The US has suspended negotiations with European countries to create a new global tax system for technology companies such as Google and Facebook Inc, owned by Alphabet Inc. Financial times,
US Treasury Secretary Stephen Mnuchin wrote a letter to four European finance ministers, warning them that the discussions were at an impasse. He said the US cannot agree on temporary changes to global tax laws that affect large technology companies.
Mnuchin warned if European countries try to realize their own digital tax from american technology companies – this would pave the way for new tariffs.
France, Spain, the UK and Italy are some of the countries seeking to tax Apple, Facebook, Google and other US technology firms, claiming that these companies profit from the European market while making minimal contributions.
“Attempting to rush into such difficult negotiations distracts from much more important matters,” Mnuchin wrote in a letter dated June 12. (spotted by the Financial Times)“This is a time when governments around the world should focus on resolving the economic problems that have arisen as a result of Covid-19.”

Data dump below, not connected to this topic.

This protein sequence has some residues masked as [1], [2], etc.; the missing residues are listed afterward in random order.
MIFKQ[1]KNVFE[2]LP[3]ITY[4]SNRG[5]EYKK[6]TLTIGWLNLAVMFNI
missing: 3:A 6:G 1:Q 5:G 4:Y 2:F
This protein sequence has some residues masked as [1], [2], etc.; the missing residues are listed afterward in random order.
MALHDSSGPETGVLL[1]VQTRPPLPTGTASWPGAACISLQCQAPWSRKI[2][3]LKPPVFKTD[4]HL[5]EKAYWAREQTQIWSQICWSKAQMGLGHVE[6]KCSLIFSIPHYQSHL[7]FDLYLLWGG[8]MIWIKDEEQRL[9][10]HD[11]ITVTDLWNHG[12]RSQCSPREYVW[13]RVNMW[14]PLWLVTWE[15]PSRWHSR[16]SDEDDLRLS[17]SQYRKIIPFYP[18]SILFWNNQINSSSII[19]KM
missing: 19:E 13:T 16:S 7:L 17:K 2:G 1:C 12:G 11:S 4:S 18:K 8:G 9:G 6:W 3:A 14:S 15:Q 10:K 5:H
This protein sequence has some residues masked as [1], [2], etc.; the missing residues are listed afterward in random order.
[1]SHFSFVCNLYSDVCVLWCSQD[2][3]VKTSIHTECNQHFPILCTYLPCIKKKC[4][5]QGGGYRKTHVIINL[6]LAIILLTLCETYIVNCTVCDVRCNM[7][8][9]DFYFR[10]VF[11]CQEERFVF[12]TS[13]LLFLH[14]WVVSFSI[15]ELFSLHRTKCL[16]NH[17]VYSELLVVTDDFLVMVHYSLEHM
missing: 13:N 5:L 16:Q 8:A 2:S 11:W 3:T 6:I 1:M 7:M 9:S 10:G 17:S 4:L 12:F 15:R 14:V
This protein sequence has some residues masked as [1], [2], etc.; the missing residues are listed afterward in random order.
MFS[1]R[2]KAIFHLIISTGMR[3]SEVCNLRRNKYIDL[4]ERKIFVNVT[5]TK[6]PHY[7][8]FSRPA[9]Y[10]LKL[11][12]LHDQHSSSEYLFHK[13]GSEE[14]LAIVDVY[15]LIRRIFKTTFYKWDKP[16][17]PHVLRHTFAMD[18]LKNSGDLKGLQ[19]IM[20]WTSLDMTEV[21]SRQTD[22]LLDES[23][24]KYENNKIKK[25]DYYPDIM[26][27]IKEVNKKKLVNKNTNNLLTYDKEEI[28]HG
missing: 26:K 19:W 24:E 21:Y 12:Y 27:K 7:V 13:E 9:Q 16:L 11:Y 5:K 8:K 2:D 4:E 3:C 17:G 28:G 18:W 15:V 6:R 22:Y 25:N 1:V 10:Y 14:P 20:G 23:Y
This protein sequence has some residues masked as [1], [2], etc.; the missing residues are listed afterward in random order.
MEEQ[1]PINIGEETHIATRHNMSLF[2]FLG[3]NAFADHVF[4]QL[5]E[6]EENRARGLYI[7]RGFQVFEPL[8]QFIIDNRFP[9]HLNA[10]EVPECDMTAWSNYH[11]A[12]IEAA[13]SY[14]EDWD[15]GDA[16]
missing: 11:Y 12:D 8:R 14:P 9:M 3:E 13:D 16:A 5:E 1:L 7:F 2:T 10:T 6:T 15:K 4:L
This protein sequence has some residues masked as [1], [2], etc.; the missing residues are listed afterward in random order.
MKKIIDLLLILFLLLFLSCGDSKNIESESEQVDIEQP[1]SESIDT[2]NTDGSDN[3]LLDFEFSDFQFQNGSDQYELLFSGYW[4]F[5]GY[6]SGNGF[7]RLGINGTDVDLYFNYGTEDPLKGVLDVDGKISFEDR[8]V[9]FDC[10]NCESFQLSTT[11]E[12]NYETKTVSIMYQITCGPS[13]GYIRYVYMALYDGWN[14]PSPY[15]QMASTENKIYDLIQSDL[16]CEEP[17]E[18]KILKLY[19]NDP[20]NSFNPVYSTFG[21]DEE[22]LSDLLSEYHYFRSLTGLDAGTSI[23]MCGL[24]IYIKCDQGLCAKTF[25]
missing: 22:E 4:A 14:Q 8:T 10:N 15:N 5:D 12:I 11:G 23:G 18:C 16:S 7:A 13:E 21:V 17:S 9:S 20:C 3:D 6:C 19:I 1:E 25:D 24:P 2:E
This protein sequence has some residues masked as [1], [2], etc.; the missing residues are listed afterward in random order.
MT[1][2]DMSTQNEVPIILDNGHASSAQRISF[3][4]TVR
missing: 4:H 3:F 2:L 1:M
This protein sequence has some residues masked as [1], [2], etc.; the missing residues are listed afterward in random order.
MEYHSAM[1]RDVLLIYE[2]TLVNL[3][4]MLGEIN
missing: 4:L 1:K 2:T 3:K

The letter was sent to Rishi Sunak, Chancellor of the Treasury of Great Britain, French Minister of Economy Bruno Le Marais, as well as the finance ministers of Italy and Spain, who demanded to suspend negotiations on the global tax system.
“The United States continues to oppose taxes on digital services and similar unilateral measures,” Mnuchin wrote. “As we have repeatedly said, if countries decide to collect or accept such taxes, the United States will respond with appropriate appropriate measures.”
Mnuchin made it clear that he wants to resume negotiations at the end of six months. European countries are expected to respond to Mnuchin’s letter.
“The OECD has proposed a two-pillar compromise. The first proposed countries for the first time to get some rights to tax profits from sales in their jurisdictions. This applies not only to the American technology giants, but also, for example, will provide the USA with limited tax rights in relation to European luxury companies.
Secondly, the global minimum corporate tax rate will prevent countries from lowering corporate tax rates in an attempt to transfer the company’s headquarters to their jurisdiction.
Mr. Mnuchin insisted that discussions on the second pillar continue and that the parties are “much closer to an agreement.” He said the US hopes to complete these negotiations on a minimum world tax this year, according to the Financial Times.
Since negotiations are now suspended, progress has stalled, and if European countries begin to introduce individual taxes on American technology firms, a bilateral conflict between Europe and the US could happen – escalate into a “toothache” tariff war. This may be enough to harm the global economy, which has already been shaken by the economic collapse caused by the virus.